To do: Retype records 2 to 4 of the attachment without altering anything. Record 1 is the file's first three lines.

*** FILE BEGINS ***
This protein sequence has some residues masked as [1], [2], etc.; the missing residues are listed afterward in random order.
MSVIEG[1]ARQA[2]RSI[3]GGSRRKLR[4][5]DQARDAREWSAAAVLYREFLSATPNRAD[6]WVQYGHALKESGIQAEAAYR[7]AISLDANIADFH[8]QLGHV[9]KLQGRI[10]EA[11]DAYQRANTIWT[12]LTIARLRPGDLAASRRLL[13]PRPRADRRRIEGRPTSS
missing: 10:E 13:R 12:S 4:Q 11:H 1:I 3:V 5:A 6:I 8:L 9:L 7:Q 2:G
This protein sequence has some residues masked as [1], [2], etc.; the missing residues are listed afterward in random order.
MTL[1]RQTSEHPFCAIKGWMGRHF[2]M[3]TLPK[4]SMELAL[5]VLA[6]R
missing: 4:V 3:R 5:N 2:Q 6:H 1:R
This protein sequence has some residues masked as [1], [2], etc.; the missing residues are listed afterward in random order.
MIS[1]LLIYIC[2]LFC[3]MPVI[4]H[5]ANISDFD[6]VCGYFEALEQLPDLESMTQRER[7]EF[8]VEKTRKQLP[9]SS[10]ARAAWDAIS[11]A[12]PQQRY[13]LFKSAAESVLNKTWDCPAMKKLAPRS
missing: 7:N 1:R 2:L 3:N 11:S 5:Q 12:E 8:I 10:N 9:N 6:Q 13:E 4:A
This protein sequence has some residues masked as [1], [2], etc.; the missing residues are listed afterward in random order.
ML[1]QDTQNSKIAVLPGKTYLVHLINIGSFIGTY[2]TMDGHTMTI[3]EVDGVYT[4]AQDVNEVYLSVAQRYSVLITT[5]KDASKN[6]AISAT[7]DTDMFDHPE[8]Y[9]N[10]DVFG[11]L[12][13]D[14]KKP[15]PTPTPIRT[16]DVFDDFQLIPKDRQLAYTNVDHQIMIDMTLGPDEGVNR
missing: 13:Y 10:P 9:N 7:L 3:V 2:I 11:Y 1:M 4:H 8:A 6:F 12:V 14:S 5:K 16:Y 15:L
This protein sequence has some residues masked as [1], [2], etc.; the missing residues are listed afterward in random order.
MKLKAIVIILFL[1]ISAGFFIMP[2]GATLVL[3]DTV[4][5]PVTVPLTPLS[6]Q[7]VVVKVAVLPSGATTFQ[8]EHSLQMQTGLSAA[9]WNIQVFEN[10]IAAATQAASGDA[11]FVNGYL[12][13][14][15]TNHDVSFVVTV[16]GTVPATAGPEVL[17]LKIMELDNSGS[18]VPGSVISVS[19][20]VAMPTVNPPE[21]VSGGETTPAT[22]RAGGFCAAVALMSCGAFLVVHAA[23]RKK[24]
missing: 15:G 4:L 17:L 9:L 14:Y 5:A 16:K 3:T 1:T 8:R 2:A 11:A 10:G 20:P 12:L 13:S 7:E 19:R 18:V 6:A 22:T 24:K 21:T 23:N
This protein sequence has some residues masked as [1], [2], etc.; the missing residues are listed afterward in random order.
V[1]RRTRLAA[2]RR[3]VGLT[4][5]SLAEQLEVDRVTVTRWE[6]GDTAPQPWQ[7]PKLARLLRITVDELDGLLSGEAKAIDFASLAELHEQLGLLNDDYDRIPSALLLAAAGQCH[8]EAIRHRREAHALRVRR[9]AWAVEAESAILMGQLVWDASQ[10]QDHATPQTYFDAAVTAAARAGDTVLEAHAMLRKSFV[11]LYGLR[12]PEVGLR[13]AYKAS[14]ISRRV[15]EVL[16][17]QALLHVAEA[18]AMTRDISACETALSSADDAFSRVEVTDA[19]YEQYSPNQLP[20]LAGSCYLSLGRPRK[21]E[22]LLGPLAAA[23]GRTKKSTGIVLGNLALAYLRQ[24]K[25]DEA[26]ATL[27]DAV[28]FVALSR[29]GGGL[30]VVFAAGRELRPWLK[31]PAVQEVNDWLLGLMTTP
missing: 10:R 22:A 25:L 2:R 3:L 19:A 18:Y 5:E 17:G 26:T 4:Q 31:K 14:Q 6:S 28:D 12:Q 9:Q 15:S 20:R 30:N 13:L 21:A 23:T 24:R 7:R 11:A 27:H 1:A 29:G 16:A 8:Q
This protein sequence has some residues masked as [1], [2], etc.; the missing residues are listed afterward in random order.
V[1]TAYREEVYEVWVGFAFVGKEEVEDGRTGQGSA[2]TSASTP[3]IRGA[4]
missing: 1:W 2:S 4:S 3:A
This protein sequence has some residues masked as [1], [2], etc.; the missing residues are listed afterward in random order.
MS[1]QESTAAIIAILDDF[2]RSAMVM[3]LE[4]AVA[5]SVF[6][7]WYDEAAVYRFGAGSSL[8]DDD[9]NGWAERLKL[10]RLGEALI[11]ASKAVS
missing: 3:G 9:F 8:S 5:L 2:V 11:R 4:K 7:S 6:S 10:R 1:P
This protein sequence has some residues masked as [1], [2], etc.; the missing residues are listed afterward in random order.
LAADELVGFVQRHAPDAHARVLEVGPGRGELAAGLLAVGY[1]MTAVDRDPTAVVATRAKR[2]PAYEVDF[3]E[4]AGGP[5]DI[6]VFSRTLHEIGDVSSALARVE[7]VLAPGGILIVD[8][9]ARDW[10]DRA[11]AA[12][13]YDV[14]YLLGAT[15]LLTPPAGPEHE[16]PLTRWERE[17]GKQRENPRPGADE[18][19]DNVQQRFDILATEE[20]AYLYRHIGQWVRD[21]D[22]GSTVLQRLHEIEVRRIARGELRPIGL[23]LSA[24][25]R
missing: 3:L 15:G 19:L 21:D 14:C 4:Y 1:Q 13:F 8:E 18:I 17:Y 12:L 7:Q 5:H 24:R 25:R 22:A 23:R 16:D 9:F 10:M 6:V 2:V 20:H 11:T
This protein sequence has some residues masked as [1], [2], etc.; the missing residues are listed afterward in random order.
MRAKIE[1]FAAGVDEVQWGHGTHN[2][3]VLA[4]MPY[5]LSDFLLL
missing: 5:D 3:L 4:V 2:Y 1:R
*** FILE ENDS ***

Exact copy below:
This protein sequence has some residues masked as [1], [2], etc.; the missing residues are listed afterward in random order.
MTL[1]RQTSEHPFCAIKGWMGRHF[2]M[3]TLPK[4]SMELAL[5]VLA[6]R
missing: 4:V 3:R 5:N 2:Q 6:H 1:R
This protein sequence has some residues masked as [1], [2], etc.; the missing residues are listed afterward in random order.
MIS[1]LLIYIC[2]LFC[3]MPVI[4]H[5]ANISDFD[6]VCGYFEALEQLPDLESMTQRER[7]EF[8]VEKTRKQLP[9]SS[10]ARAAWDAIS[11]A[12]PQQRY[13]LFKSAAESVLNKTWDCPAMKKLAPRS
missing: 7:N 1:R 2:L 3:N 11:S 5:Q 12:E 8:I 10:N 9:N 6:Q 13:E 4:A
This protein sequence has some residues masked as [1], [2], etc.; the missing residues are listed afterward in random order.
ML[1]QDTQNSKIAVLPGKTYLVHLINIGSFIGTY[2]TMDGHTMTI[3]EVDGVYT[4]AQDVNEVYLSVAQRYSVLITT[5]KDASKN[6]AISAT[7]DTDMFDHPE[8]Y[9]N[10]DVFG[11]L[12][13]D[14]KKP[15]PTPTPIRT[16]DVFDDFQLIPKDRQLAYTNVDHQIMIDMTLGPDEGVNR
missing: 13:Y 10:P 9:N 7:L 3:V 2:I 11:Y 1:M 4:H 8:A 6:F 12:V 14:S 5:K 16:Y 15:L